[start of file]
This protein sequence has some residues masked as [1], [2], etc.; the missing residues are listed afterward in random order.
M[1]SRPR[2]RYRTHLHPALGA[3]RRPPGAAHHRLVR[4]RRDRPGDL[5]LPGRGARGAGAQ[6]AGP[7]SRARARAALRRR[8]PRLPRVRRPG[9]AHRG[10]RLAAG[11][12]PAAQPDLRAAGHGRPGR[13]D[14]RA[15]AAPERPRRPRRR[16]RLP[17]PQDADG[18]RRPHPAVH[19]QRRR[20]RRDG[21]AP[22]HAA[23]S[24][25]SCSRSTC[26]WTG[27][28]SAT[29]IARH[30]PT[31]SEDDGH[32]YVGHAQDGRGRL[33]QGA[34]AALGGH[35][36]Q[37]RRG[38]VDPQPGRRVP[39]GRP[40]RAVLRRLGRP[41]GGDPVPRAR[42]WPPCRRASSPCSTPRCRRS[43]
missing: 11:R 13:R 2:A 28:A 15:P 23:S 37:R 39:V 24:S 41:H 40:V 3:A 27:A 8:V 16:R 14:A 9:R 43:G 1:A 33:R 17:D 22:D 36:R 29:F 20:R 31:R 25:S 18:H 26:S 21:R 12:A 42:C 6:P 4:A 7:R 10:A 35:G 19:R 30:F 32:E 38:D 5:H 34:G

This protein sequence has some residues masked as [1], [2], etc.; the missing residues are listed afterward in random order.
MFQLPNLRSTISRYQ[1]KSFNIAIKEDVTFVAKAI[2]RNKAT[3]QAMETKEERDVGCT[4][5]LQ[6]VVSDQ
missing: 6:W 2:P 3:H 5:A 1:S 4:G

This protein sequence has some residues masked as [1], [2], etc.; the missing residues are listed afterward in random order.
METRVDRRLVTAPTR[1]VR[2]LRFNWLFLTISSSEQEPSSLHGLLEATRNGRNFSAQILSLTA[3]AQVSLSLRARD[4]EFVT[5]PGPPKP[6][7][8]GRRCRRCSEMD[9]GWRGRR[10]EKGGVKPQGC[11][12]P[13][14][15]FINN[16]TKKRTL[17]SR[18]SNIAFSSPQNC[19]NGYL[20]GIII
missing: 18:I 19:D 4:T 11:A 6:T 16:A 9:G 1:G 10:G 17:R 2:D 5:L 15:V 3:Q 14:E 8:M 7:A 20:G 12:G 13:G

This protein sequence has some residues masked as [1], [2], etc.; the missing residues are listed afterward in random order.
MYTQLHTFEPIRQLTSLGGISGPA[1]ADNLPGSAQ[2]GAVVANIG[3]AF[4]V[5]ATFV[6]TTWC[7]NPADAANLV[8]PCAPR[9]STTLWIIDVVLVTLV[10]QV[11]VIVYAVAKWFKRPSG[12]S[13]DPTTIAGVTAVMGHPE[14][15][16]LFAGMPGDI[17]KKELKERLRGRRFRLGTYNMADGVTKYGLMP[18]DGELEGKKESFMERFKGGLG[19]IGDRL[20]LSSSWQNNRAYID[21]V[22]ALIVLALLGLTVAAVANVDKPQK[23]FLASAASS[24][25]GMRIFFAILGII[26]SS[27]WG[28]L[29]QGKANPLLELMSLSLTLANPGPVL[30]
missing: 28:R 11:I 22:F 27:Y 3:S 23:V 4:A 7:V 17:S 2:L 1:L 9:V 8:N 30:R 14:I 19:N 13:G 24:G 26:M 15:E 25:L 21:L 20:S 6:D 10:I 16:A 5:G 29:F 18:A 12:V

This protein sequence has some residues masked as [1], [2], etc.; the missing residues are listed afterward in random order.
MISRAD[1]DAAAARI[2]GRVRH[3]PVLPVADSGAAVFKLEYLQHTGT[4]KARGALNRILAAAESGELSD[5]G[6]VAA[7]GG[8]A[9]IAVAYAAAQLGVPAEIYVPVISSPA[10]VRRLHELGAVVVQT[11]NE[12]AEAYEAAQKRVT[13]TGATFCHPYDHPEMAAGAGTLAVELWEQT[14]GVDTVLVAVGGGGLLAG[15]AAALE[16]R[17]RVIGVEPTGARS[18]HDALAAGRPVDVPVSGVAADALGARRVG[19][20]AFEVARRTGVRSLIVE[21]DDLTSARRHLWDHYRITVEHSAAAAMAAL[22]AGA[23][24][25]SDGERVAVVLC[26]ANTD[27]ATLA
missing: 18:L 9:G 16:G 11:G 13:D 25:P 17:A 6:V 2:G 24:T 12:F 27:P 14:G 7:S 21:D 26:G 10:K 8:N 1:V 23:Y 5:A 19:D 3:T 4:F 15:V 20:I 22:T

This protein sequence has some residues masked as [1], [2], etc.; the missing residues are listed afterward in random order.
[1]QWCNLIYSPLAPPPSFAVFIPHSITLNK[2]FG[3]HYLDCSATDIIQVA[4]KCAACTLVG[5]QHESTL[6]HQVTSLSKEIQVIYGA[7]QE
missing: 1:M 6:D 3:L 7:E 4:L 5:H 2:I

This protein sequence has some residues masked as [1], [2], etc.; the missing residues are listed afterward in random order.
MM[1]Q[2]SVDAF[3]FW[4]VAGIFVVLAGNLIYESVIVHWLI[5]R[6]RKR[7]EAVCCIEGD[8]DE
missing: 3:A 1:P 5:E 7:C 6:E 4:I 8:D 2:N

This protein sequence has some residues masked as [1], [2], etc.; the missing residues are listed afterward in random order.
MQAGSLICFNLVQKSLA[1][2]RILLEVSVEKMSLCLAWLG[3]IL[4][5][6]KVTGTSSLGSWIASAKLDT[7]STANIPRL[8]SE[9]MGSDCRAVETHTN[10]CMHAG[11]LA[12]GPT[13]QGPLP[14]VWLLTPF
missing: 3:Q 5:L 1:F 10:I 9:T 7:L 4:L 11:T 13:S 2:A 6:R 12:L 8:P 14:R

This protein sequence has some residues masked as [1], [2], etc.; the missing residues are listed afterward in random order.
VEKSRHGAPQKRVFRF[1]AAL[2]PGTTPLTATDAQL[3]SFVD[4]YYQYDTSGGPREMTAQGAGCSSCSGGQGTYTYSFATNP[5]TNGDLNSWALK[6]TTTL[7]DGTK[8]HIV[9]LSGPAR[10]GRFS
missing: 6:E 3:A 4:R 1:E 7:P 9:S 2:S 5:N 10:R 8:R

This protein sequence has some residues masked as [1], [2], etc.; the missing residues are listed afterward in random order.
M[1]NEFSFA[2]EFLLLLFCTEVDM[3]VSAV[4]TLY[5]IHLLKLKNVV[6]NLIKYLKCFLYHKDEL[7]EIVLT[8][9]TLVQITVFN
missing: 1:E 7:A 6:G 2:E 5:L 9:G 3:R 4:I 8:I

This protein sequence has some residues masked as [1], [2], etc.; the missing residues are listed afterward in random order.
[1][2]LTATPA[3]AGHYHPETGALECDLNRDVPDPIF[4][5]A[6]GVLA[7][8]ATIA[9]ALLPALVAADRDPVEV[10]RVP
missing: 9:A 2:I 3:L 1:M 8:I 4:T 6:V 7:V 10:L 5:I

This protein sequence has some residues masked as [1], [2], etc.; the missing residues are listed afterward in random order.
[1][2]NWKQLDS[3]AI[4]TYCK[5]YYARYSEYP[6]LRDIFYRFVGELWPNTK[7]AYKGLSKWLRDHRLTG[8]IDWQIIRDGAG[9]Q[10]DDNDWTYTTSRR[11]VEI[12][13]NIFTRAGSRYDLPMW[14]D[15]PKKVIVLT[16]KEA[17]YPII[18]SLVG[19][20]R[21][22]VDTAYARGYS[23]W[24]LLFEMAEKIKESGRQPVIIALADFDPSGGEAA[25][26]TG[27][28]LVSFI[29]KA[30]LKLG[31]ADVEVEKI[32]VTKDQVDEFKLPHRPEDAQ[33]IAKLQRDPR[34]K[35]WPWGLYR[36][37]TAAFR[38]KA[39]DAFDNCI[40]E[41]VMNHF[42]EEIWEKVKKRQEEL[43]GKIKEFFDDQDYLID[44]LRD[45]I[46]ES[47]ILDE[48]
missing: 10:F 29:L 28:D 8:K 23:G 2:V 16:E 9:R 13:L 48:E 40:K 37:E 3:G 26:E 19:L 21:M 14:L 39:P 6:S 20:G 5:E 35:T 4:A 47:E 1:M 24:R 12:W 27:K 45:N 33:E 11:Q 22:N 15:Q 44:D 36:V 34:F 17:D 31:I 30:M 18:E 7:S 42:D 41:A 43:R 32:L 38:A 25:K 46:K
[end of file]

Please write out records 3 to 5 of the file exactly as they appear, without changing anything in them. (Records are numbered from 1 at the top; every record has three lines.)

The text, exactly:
This protein sequence has some residues masked as [1], [2], etc.; the missing residues are listed afterward in random order.
METRVDRRLVTAPTR[1]VR[2]LRFNWLFLTISSSEQEPSSLHGLLEATRNGRNFSAQILSLTA[3]AQVSLSLRARD[4]EFVT[5]PGPPKP[6][7][8]GRRCRRCSEMD[9]GWRGRR[10]EKGGVKPQGC[11][12]P[13][14][15]FINN[16]TKKRTL[17]SR[18]SNIAFSSPQNC[19]NGYL[20]GIII
missing: 18:I 19:D 4:T 11:A 6:T 16:A 9:G 1:G 10:G 17:R 2:D 5:L 15:V 3:Q 14:E 8:M 7:A 20:G 12:G 13:G

This protein sequence has some residues masked as [1], [2], etc.; the missing residues are listed afterward in random order.
MYTQLHTFEPIRQLTSLGGISGPA[1]ADNLPGSAQ[2]GAVVANIG[3]AF[4]V[5]ATFV[6]TTWC[7]NPADAANLV[8]PCAPR[9]STTLWIIDVVLVTLV[10]QV[11]VIVYAVAKWFKRPSG[12]S[13]DPTTIAGVTAVMGHPE[14][15][16]LFAGMPGDI[17]KKELKERLRGRRFRLGTYNMADGVTKYGLMP[18]DGELEGKKESFMERFKGGLG[19]IGDRL[20]LSSSWQNNRAYID[21]V[22]ALIVLALLGLTVAAVANVDKPQK[23]FLASAASS[24][25]GMRIFFAILGII[26]SS[27]WG[28]L[29]QGKANPLLELMSLSLTLANPGPVL[30]
missing: 28:R 11:I 22:F 27:Y 3:S 23:V 4:A 7:V 17:S 2:L 1:L 9:V 8:N 30:R 14:I 19:N 13:G 24:G 26:M 15:E 25:L 21:L 20:S 6:D 10:I 16:A 5:G 29:F 18:A 12:V

This protein sequence has some residues masked as [1], [2], etc.; the missing residues are listed afterward in random order.
MISRAD[1]DAAAARI[2]GRVRH[3]PVLPVADSGAAVFKLEYLQHTGT[4]KARGALNRILAAAESGELSD[5]G[6]VAA[7]GG[8]A[9]IAVAYAAAQLGVPAEIYVPVISSPA[10]VRRLHELGAVVVQT[11]NE[12]AEAYEAAQKRVT[13]TGATFCHPYDHPEMAAGAGTLAVELWEQT[14]GVDTVLVAVGGGGLLAG[15]AAALE[16]R[17]RVIGVEPTGARS[18]HDALAAGRPVDVPVSGVAADALGARRVG[19][20]AFEVARRTGVRSLIVE[21]DDLTSARRHLWDHYRITVEHSAAAAMAAL[22]AGA[23][24][25]SDGERVAVVLC[26]ANTD[27]ATLA
missing: 18:L 9:G 16:G 11:G 13:D 25:P 17:A 6:V 2:G 24:T 12:F 27:P 14:G 7:S 21:D 26:G 10:K 8:N 1:V 23:Y 5:A 19:D 3:T 4:F 15:V 20:I 22:T